A few months ago I wrote a post titled “How to Write the Best Cover Letter.” I wanted to write a follow-up piece about what to make sure to NOT include, which you may have possibly overlooked. According to Natalie Severt, “In 2016, 1 in 6 candidates who applied for a job were asked for an interview.” If you want to get your foot in the door and actually interview for your dream job, you’re going to need an A+ cover letter. Here are 5 things to avoid in your cover letter:
1. Don’t make it too long
Instead make it shorter rather than longer and definitely don’t write more than a page. Cameron Chapman suggests, “A good rule of thumb is to make sure your reader won’t have to scroll (much) to read your whole email.” Many potential employers may be reading your cover letter on their phone, so make it easier, not harder, for them!
2. Don’t forget to take the initative
Instead of ending your cover letter generically, make an impression on your potential employer. Max Lytvyn writes, “Weak closing messages like, ‘Thank you for your time, or ‘I hope to talk with you soon,’ give the hiring manager a choice: To call you back, or not to call you back. Asking for an interview creates the impetus for the hiring manager to at least call back in response to your application.” End your cover letter with requesting for an interview, and you’re more likely to get a call.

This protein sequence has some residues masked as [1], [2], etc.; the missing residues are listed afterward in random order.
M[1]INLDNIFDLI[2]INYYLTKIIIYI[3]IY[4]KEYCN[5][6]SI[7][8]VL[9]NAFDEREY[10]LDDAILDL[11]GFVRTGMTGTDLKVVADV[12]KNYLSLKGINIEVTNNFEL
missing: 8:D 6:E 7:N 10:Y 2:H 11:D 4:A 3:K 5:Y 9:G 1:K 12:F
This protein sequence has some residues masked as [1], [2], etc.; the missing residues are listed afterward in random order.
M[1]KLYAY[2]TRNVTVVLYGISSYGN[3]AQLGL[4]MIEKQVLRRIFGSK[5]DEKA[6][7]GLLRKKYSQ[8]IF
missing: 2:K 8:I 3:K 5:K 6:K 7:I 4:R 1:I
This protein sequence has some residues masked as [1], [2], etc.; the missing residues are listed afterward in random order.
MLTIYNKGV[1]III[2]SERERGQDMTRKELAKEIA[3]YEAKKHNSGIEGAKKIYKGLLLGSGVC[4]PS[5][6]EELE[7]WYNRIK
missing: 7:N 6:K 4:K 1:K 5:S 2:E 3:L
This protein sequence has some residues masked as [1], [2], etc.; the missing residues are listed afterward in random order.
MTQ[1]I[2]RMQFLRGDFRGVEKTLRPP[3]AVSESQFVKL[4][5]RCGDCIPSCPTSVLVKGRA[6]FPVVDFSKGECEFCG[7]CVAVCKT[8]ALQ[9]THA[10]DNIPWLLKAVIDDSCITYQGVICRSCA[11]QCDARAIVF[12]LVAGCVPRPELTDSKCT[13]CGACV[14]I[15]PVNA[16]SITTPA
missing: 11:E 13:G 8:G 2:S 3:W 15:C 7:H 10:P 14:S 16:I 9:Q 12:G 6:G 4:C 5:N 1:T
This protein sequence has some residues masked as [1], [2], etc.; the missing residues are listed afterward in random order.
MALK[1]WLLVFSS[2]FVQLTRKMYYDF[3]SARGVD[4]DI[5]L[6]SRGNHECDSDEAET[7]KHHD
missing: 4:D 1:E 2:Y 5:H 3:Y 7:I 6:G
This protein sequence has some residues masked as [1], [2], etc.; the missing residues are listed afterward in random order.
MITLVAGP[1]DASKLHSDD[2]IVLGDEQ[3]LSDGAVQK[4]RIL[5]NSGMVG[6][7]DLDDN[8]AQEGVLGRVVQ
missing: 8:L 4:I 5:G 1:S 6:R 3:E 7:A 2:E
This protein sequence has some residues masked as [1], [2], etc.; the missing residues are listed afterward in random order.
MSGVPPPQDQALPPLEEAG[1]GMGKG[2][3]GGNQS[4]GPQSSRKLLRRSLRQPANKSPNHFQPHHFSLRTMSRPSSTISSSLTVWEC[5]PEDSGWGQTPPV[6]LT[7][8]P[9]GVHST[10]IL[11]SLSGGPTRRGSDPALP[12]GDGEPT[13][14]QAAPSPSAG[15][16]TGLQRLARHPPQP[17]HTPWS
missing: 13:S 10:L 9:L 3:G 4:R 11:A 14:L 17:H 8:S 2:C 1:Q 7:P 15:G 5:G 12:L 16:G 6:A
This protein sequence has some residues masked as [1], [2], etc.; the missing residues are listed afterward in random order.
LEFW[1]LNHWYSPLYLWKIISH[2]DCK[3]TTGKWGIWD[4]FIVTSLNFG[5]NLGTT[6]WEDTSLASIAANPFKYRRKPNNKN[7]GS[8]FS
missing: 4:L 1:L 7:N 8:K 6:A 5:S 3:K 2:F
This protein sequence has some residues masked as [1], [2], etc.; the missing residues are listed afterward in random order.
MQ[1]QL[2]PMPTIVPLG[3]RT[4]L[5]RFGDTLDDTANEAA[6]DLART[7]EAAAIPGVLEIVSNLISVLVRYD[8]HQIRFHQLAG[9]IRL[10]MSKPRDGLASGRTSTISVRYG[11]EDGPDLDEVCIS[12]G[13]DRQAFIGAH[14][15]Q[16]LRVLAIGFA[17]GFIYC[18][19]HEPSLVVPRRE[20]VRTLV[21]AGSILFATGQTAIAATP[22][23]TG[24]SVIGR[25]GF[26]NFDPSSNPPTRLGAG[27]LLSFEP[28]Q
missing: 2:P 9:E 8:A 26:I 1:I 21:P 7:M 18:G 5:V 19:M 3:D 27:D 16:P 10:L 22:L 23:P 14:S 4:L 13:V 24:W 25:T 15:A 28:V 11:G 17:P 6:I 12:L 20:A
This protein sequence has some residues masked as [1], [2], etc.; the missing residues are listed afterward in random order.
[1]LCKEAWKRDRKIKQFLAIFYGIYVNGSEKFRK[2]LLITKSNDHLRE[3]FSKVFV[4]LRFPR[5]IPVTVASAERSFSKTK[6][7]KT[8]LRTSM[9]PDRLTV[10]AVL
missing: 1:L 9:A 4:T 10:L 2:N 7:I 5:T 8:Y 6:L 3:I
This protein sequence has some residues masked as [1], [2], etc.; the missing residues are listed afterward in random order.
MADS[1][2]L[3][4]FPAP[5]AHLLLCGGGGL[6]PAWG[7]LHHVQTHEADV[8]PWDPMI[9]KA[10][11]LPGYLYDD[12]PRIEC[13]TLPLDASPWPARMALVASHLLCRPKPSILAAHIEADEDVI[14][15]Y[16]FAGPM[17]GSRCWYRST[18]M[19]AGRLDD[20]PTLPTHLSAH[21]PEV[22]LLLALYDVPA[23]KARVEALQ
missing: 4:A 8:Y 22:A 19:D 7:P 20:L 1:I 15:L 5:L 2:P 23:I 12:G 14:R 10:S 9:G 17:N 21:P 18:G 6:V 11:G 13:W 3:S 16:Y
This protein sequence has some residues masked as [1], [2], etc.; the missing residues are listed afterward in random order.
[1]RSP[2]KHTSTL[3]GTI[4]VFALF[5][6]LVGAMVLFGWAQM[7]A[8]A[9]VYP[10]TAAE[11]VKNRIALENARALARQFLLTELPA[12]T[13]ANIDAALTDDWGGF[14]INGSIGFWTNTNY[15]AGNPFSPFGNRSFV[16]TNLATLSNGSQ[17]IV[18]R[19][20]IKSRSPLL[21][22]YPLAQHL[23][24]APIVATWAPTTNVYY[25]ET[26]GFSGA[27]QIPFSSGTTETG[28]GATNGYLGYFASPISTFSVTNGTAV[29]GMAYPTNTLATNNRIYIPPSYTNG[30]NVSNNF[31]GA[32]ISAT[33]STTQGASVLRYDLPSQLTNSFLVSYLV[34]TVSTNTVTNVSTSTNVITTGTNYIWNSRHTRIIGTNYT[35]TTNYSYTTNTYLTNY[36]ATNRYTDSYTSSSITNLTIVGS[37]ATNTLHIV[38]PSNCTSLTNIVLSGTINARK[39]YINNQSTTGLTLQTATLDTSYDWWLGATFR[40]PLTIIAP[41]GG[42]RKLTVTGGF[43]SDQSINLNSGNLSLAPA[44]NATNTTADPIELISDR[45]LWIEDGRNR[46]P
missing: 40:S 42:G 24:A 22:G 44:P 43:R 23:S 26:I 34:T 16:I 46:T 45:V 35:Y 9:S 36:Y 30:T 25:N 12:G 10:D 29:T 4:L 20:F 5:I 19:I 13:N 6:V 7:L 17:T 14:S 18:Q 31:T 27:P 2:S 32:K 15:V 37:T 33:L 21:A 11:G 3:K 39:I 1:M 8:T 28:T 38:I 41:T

3. Don’t make your cover letter generic
One easy way to make cover letter less generic is to use the name of the hiring manager. Alison Doyle says to make sure you don’t write the wrong name of the contact because “[t]his is a tip off that you are mass producing your documents and may lack attention to detail. Nobody likes it when they are called by the wrong name.”
Don’t know the name of the hiring manager? Call the business directly and ask. It will look like you are taking the initiative, and companies like that. By addressing your letter to someone who actually works at the company, you go from making it generic to specific.
4. Don’t bring up money
Only mention salary if specifically asked to do so. Paula Fernandes explains, “There is a time and place to discuss salary during the hiring process, but your cover letter isn’t it.” You don’t want to convey to your prospective employer that you’re only in it for the money.
5. Don’t make it just about you
Rather than just bragging about yourself, your cover letter should be also about your potential employer, not just you. Peter Vogt argues that “you need to tell the employer about yourself, but do so in the context of the employer’s needs and the specified job requirements.” When writing your cover letter, refer back to the job posting and make sure that you’re addressing the qualifications necessary for the job you’re applying.
Let’s get started on making the best cover letter for your next job! You ready? Email firstname.lastname@example.org, and I’ll give you a quote today (or ASAP).